Monday, September 26, 2016

New Graphic Novels Available

Calling all Ohio social studies teachers—the Ohio Supreme Court is providing Ohio educators with a series of graphic novels, “Justice Case Files,” that may be used in civic education. The series includes six novels that may be used individually or as a set:
·        Case File 1:  The Case of Internet Piracy

·        Case File 2: The Case of Stolen Identity

·        Case File 3:  The Case of Jury Duty

·        Case File 4:  The Case of the Broken Controller

·        Case File 5:  The Case of the Cyberbully and

·        Case File 6:  The Case of No Pets Allowed

These illustrated stories take up cases involving young adults, and teach students about the role of the courts, the protections of the U.S. Constitution, and the importance of the rule of law.   For example, Case File 3 follows a new high school graduate’s experience as a juror, Case File 5 describes a young girl’s action in juvenile court for cyber-bullying, and Case File 6 presents the landlord-tenant problem of an immigrant family.   Created through the National Center for State Courts, the short graphic novels present issues vividly for students. 

As Chief Justice Maureen O’Connor says in the introduction:

By reading these graphic novels, you are learning some of the most important things that any American learns: how your government works, how you can protect your rights, and how important it is that you become an active and engaged citizen.

The Supreme Court of Ohio will make these novels available to all educators who request them.  The Court is developing lesson plans to show how the novels align with Ohio’s curriculum standards.  The novels and lesson plans are provided to educators free of charge.   We are also seeking volunteers from the bench and bar to visit in classrooms using the materials.
To receive copies, or more information, please contact Pierce Reed at or in Chief Justice O’Connor’s chambers at

Tuesday, September 6, 2016

Poetry, Literature, and Justice for All

Poetry, literature, and law may not seem like they go hand-in-hand, but printed words can actually help ease judges’ stress from their day jobs as well as improve their work/life balance.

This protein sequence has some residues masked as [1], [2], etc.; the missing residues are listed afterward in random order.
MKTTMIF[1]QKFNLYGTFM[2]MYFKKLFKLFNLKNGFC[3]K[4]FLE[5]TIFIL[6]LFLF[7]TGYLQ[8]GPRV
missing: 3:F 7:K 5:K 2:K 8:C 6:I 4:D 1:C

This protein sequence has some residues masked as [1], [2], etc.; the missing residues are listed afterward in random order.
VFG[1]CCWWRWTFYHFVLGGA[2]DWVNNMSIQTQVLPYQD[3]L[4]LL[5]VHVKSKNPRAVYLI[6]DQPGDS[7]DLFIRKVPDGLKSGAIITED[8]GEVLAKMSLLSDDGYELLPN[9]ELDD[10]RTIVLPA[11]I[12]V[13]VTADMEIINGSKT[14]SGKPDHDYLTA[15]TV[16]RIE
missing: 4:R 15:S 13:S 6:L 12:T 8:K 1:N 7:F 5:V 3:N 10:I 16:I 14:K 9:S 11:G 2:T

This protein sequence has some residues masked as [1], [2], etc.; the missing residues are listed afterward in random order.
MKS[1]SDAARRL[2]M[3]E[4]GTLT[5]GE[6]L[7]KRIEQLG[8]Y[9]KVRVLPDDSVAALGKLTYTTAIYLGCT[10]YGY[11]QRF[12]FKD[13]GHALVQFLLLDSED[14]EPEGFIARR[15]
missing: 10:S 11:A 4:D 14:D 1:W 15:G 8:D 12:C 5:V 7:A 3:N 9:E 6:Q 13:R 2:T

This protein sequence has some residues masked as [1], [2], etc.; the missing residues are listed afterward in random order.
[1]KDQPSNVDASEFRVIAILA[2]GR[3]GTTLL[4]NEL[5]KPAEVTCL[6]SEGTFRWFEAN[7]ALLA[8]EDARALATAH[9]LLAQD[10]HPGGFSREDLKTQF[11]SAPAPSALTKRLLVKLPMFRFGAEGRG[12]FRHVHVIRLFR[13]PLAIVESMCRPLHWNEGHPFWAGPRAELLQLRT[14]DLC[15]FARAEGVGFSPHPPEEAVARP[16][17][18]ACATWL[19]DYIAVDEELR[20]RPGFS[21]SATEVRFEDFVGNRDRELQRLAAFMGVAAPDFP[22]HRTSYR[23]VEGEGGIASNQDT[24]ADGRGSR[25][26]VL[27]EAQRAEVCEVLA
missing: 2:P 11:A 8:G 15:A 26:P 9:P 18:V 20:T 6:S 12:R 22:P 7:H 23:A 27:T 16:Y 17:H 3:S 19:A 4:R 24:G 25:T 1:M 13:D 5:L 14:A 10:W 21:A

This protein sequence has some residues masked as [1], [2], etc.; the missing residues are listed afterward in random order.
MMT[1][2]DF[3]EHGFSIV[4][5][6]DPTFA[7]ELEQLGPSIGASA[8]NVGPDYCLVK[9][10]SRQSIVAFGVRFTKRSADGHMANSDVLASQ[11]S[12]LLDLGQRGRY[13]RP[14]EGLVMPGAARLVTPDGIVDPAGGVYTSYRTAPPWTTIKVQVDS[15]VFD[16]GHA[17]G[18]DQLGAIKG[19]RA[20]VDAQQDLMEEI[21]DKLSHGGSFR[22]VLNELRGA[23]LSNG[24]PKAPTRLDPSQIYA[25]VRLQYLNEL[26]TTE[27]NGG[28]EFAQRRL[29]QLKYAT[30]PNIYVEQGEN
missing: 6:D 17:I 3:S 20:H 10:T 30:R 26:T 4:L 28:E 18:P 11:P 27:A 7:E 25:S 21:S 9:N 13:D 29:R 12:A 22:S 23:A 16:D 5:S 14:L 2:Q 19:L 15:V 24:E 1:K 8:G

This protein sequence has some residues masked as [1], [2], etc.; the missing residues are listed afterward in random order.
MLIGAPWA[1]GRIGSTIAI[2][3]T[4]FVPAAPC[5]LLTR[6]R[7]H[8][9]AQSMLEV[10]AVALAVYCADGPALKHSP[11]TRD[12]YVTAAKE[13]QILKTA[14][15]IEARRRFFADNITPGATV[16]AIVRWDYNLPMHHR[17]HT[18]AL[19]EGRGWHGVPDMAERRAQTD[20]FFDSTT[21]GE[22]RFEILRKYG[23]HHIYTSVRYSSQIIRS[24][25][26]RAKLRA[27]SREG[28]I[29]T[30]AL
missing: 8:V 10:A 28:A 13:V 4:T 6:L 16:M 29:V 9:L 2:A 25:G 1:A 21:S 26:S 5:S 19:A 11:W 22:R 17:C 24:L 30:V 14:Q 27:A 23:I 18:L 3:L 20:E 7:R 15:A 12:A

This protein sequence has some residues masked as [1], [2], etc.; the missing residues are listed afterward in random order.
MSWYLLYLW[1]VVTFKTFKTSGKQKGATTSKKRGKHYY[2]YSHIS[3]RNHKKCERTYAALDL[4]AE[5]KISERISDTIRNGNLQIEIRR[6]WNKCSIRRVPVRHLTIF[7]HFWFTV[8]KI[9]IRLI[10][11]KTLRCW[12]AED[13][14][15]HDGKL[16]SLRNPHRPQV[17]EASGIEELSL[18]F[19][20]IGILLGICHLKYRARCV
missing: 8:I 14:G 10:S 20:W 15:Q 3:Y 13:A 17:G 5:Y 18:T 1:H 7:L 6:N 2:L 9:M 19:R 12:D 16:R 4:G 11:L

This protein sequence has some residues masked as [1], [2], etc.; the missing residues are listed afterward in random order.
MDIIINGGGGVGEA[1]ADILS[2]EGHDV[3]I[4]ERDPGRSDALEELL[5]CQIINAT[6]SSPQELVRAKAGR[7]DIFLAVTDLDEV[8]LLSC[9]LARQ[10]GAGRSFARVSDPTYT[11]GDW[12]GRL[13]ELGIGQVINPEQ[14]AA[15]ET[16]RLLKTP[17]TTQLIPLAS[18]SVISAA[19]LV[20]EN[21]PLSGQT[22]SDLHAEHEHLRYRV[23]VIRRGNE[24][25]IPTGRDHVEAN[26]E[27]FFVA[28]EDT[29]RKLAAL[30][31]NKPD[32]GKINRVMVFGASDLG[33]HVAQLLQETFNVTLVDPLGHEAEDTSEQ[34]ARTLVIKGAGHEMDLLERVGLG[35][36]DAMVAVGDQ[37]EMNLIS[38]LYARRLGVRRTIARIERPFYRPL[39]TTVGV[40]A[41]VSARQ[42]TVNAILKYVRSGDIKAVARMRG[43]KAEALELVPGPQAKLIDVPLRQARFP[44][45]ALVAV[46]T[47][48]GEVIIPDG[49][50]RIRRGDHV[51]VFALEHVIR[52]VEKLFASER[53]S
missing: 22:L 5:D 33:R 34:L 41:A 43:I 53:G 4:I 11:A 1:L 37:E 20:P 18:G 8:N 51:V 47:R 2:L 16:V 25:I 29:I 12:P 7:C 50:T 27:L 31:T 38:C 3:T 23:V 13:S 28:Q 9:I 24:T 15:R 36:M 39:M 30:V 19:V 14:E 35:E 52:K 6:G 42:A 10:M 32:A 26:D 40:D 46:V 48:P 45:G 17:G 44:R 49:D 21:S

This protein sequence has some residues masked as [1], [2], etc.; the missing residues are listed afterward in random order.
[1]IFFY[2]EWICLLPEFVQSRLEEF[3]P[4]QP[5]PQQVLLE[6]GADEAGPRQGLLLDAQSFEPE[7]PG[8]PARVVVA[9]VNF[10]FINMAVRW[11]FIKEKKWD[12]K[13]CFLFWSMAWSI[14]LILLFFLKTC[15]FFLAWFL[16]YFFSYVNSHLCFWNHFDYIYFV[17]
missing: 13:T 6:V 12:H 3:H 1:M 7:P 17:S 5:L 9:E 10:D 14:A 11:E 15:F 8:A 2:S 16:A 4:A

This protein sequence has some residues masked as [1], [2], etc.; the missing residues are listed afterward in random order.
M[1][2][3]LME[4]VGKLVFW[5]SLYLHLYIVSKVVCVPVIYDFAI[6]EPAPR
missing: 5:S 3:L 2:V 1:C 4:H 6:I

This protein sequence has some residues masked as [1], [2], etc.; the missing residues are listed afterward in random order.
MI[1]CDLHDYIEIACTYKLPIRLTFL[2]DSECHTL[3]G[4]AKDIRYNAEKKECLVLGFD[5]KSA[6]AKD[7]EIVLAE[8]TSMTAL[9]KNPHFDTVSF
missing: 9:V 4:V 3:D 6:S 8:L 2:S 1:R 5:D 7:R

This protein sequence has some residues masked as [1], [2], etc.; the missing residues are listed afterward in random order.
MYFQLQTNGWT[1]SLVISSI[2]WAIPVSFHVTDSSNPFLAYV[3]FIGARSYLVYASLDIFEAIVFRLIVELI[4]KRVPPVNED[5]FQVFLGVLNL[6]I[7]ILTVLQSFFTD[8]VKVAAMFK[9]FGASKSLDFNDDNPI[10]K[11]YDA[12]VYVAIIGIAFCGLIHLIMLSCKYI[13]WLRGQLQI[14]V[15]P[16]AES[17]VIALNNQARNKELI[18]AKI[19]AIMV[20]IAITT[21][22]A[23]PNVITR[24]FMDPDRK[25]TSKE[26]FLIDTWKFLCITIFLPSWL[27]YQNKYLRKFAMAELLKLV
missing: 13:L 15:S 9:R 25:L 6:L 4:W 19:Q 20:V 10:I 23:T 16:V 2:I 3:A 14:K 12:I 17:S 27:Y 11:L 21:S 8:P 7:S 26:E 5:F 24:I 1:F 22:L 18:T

Last year I taught a webcast for the National Judicial College called “Poetry as Judicial Medicine.” Poetry can provide a source of inspiration and comfort to the day-to-day routines we have on the bench. It may also involve judges being more empathetic and better serve those who come before them in court.

One of my favorite poems is from Billy Collins, about a teacher talking about students:


Introduction to Poetry

I ask them to take a poem
and hold it up to the light
like a color slide

or press an ear against its hive.

I say drop a mouse into a poem
and watch him probe his way out,

or walk inside the poem's room
and feel the walls for a light switch.

I want them to waterski
across the surface of a poem
waving at the author's name on the shore.

But all they want to do
is tie the poem to a chair with rope
and torture a confession out of it.

They begin beating it with a hose
to find out what it really means.

What poetry “really means” may be something I discuss with my judges next week, when, for the seventh time at the NJC in Ashland, Oregon, I’ll be presenting “Law and Ethics: A Novel Approach.”

This program is an innovative method of considering judicial ethics by using a variety of literary forms. The curriculum is designed to allow judges to discuss and analyze their own life experiences with respect to that of works of literature. While in Ashland, we will be attending several plays at the Oregon Shakespeare Festival and discussing ethical dilemmas posed within the plays and relate them to the judiciary.

As a former English teacher, I’ve always had a love of reading and writing, but I wasn’t too sure about poetry. But poetry is much more than rhyme, rhythm, meter, and metaphor. The feelings that I had before that “poetry makes no sense,” “it has no value,” “I don’t have time to read it,” have changed.

Judges are legal readers and writers; words are their stock-in-trade. They must interpret ambiguous statutes and contracts filled with tedious legal clich├ęs.

It’s too easy to be so finely focused on legal issues that the world is seen only through the limited abstract lens of the law. If nuance, the messy irresolution of life and all of its feelings are forgotten, judges may give up too much and forget how to be human.

My work as a judge for more than 31 years now gives me a different perspective. Poetry is fresh and opens up the mind to experiences in a new way, leading judges to become more empathetic and better able to serve others.

And I see all aspects of literature as an intellectual way to show how the judicial system and the written word can join to bring comfort to those who sit on the bench, while also encouraging the highest ethical behavior.